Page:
Collateral Underwriter uses thousands of data points from appraisers to pull comparables and rank them in importance, using physical characteristics, time and location, and market-specific intelligence.
If the house in question is in a market where prices are rapidly increasing, for example, Collateral Underwriter will give more weight to the date of sale. But if the house is in a market where values have been flat, Collateral Underwriter may give less weight to the sales date and more weight to location and physical similarities.
Collateral Underwriter’s database is large, with 20 million appraisals, each with four to five comparable sales on average. This allows Fannie Mae to examine the data for inconsistencies within an appraiser’s own body of work as well as relative to his or her peers.
For example, if an appraiser reports a sales price on a comparable sale that is different from what other appraisers reported, a data discrepancy message will be issued. When a lender goes into the web application, at a click of a button they will be able to see what other appraisers reported as well as what the public record shows for the value.
This finger-tip information allows the lender to quickly analyze the situation and decide how to proceed.
There are far more low-risk appraisals than high-risk ones submitted to Fannie Mae through UCDP. Collateral Underwriter allows a lender to quickly and efficiently evaluate low-risk appraisals in order to allocate time toward higher-risk appraisals.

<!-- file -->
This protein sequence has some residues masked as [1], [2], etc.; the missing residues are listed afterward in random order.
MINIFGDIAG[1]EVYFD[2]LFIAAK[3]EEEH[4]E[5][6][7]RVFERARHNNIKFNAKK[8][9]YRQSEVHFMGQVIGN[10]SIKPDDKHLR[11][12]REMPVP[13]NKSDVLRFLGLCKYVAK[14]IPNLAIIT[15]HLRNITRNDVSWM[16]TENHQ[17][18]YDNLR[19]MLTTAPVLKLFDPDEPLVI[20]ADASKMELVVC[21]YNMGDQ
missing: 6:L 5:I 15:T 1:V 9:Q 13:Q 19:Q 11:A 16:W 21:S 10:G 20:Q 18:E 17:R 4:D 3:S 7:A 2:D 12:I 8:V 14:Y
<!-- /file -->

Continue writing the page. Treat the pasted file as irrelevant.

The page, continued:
“Collateral Underwriter not only can help you validate red flags but help you dismiss red flags,” Dawson says. “Say you are in a rural market and the comparables are 10 to 20 miles away and you are concerned. A lender can go into Collateral Underwriter and see that’s fine because those are the best comparables available, and there is no need to go back to the appraiser for clarification.”
“Collateral Underwriter can help lenders make fewer, but more informed requests for clarification from their appraiser. Many lenders we work with have actually reduced the number of appraisals sent back for correction while still reducing their number of appraisal-related defects at the same time,” he adds.
To date, more than 1,400 lenders have registered to use Collateral Underwriter and over 700,000 appraisals have already been reviewed by lenders in the CU web application.
While some are using it on 100 percent of files, others are still “kicking the tires,” Dawson says.
“Despite these benefits—and others—many lenders haven’t yet maximized Collateral Underwriter’s potential. However, we look forward to partnering with other customers, in similar fashion as we have with United Shore, as they implement CU.”
For Ishbia, a 100 percent commitment was a “no brainer,” he says. “Why would you not use it?” he asks. “And why would you not use it on every single file?”
Kerry Curry is a freelance writer for several Texas and national publications and is the former executive and magazine editor of HousingWire.